How to Live When the World is Turned Upside Down

Updated: Jul 17, 2021

Adam and me with our son, Kasey, in Thailand in 2017

In December 2016, my husband ,Adam, and I sold our home in the NY Metro Area and put everything in storage so that we could travel the world unencumbered by a mortgage or regular monthly rent. For the next 3.5 years, we typically stayed in an Airbnb for a month or more at a time, in nine U.S. states and eight countries.

People would often ask us “What would make you stop and give up your untethered life?’ “Maybe grandkids,”we’d say. A pandemic never crossed our mind.

But here we are, many months into this surreal worldwide experience.

Our welcome sign at the Cape

Back in early March when it became obvious the virus wasn’t some H.G Welles hoax like the famous “War of the Worlds,”we quickly changed our plans and instead of heading south to Florida to attend a wedding, we drove north to Cape Cod and the home of Adam’s sister and her husband. We didn’t know how long we’d stay, but their welcome sign told us all we needed to know.

Our Living Life Untethered in Shanghai in 2018

As the weeks flew by, it became clear this was not the time to be untethered.

Being globetrotters on a limited budget had been so much fun; for years, it had been my dream, and in fact among the best years of my life. But we now had to accept a new reality. Living untethered was no longer practical. Or safe. One of our close friends had already lost his brother to COVID. Another friend spent weeks on a respirator and was now in rehab relearning how to breathe, talk and walk. The virus was all around us, and Adam and I were well aware that we’re in the age demographics most vulnerable to the virus. No, this was not the time to be untethered.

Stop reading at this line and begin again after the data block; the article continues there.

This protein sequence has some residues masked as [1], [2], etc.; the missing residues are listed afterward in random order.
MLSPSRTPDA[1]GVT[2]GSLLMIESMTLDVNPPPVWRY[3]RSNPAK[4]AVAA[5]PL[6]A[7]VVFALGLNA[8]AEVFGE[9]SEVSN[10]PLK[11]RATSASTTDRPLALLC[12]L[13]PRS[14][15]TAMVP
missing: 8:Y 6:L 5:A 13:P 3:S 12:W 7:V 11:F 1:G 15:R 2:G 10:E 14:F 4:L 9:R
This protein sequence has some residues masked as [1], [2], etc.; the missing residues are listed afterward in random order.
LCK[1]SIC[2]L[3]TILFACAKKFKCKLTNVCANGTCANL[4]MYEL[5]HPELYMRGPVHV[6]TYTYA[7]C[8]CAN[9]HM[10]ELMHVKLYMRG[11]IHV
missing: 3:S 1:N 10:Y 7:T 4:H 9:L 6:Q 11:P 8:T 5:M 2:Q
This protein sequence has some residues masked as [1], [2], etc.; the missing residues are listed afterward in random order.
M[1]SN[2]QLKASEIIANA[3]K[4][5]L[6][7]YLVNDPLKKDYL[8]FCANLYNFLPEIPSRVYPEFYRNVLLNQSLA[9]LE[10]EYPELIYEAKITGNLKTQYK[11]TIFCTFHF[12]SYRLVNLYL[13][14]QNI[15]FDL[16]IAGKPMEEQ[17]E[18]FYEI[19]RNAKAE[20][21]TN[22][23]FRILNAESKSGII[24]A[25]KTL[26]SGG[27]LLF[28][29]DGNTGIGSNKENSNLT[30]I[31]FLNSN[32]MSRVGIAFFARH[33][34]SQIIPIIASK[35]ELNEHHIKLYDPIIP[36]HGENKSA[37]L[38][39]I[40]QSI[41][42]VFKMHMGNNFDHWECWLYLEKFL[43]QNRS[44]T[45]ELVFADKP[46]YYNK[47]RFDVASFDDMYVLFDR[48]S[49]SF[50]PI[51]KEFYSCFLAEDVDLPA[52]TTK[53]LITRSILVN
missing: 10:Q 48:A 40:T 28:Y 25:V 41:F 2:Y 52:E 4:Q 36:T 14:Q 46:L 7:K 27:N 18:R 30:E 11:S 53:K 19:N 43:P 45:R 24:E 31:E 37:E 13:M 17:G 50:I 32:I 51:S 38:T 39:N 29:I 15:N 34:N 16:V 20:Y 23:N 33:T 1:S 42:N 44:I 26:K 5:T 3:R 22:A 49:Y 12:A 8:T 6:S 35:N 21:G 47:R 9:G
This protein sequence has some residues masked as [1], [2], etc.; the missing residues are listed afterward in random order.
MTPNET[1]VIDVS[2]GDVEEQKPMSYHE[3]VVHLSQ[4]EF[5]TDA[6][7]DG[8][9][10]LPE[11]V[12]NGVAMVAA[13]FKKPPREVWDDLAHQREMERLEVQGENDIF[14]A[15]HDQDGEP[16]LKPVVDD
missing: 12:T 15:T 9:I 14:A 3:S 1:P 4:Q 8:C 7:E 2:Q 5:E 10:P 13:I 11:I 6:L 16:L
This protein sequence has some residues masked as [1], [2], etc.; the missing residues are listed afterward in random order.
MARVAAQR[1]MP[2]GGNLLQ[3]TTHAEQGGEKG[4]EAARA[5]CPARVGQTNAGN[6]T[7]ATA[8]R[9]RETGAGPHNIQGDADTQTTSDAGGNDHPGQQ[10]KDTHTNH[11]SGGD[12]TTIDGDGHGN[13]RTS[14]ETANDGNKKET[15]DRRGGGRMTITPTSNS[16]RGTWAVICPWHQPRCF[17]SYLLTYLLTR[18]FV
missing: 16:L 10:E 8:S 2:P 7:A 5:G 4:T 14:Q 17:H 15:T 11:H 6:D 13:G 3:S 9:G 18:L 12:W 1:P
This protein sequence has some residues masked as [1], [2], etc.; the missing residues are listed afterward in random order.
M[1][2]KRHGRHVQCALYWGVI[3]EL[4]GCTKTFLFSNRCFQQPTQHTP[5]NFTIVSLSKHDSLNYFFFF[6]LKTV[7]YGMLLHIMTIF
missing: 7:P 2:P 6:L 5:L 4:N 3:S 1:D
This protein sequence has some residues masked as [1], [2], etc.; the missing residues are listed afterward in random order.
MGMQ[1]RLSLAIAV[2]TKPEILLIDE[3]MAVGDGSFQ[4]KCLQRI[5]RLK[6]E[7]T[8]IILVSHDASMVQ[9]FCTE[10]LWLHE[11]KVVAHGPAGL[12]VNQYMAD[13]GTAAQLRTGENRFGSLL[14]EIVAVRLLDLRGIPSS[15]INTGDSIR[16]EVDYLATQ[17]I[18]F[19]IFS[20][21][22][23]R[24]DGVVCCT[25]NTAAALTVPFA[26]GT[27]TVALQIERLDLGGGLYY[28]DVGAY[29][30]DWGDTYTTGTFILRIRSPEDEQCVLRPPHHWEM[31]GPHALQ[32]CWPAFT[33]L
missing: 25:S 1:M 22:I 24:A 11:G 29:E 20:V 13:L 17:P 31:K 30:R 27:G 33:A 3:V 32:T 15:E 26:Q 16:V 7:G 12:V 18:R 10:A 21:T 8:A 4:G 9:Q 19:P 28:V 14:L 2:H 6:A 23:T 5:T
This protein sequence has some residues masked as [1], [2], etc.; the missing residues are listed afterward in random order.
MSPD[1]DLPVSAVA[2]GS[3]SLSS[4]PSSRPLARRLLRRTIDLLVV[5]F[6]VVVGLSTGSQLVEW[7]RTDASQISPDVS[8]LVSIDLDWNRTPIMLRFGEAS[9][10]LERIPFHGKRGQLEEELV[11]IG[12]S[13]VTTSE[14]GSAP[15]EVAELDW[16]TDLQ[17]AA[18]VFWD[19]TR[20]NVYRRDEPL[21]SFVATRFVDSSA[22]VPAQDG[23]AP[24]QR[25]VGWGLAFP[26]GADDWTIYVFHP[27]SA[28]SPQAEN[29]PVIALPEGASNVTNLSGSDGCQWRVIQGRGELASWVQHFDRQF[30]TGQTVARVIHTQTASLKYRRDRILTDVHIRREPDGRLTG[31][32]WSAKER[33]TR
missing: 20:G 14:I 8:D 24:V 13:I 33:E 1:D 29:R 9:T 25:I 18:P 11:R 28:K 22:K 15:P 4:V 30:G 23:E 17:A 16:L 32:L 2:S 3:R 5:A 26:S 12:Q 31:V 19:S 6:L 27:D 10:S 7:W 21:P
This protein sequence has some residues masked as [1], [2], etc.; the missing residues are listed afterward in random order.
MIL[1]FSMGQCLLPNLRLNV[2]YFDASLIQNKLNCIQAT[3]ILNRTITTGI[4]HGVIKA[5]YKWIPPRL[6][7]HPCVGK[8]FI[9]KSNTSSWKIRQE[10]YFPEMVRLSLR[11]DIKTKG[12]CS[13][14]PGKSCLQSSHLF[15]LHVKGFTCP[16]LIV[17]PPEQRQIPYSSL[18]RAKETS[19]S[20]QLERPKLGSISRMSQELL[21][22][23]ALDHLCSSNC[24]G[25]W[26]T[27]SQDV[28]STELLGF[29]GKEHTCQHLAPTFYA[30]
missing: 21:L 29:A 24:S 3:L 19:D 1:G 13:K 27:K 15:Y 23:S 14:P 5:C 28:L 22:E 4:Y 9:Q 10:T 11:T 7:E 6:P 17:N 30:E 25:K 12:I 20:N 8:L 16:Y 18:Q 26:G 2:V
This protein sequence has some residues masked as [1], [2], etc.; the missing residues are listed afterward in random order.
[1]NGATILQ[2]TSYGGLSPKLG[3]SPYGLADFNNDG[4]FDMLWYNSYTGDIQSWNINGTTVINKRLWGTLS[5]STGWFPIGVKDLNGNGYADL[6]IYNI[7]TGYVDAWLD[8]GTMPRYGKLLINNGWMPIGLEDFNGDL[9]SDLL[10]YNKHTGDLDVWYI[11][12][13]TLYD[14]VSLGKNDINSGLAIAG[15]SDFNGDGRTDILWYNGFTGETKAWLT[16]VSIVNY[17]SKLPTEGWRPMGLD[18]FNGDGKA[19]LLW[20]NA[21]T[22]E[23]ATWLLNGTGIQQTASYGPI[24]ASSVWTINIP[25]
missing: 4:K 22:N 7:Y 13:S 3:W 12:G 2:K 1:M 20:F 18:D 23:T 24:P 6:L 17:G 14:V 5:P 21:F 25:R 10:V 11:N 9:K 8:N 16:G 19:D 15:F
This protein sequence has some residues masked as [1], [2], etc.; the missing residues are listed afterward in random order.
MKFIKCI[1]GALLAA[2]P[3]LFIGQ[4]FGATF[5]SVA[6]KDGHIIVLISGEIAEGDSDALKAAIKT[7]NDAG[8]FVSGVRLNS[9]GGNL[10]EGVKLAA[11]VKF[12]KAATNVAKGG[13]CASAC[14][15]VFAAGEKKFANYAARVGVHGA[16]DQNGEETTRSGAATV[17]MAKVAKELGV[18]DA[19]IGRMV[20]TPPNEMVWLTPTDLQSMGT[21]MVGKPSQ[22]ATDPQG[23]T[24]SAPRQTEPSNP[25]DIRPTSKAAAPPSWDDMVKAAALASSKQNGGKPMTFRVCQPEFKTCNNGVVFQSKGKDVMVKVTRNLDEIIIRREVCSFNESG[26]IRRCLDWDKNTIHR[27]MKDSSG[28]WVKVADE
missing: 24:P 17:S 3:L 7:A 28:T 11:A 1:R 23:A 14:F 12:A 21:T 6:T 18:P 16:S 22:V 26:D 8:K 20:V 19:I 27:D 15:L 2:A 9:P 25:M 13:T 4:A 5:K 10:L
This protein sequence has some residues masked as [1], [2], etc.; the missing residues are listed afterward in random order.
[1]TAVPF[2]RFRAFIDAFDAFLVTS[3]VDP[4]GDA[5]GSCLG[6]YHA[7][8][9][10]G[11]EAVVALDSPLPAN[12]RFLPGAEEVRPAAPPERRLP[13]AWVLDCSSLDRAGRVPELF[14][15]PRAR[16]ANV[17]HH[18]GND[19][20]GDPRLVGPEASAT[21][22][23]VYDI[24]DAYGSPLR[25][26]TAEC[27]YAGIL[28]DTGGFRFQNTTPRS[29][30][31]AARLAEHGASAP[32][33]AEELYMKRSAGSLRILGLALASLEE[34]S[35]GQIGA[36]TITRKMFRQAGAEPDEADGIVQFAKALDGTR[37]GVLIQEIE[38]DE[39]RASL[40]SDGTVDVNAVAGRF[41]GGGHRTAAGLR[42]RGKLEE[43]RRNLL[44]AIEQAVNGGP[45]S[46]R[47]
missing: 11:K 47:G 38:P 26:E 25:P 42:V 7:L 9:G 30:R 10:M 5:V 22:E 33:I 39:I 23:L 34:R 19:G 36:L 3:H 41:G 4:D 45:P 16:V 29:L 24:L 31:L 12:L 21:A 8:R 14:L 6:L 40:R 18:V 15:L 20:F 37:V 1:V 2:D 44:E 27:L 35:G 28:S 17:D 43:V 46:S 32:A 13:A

Thanks to the amazing generosity of my sister- and brother-in-law, we stayed together at their home on Cape Cod for 11 weeks while we contemplated our next move. It made sense, we decided, to park ourselves in one place for a year.

But where? Eden, Utah or Avon, Colorado were too far away from either of our kids. We loved the Algarve in Portugal, Vietnam, and Barcelona but again they were too far from our family; plus Medicare and AARP Supplemental doesn’t provide coverage when abroad. With the virus, it was just too risky.

Adam in Avon; the Snyder's and Katcher's in France near Barcelona; me in Eden, Utah; Eden; a fresh market in Hoi An, Vietnam; and the Algarve, Portugal

We decided to be more practical. Our daughter, Lili, and new husband, Stewart, live in Washington, DC and my sister lives in the DC-Maryland suburbs. So from the Cape, we went to an adorable month-long VRBO in Star Tannery, Virginia with the intention of finding a yearly unfurnished rental no more than 90 minutes from Washington and take all our furniture, clothes, artwork and other belongings out of storage.

I searched obsessively on Zillow, Hot Pads, HomeSnap, and Once we found a half dozen or more places, we’d spend 8-9 hours a day in Northern Virginia, Maryland and West Virginia checking them out. We’d contact the realtor and asked for an appointment to see insides of those houses which seemed interesting during our “drive-by."

Top on our wish list was a rural setting and if possible, a sunset view. Required were: three bedrooms and 2 baths; a large garage and/or basement to organize our massive amount of boxes and furniture that would be coming from storage, central air conditioning, good places to hike; and, most importantly, high speed Internet.

We landed in an enchanting contemporary home in White Post, Virginia. With its fabulous built-ins, wooden ceilings, windows and nooks and crannies, I call it a mix between a Frank Lloyd Wright home and the Brady Bunch house! I didn’t get my sunset view, but I love the house, and with the sweltering heat, the trees on three sides provide a welcome relief. Plus, I’m hoping for a beautiful vista when the leaves disappear.

A Frank Lloyd Wright house; the Brady Bunch House; and Our House!

So how have I faired transitioning from living untethered to settling down?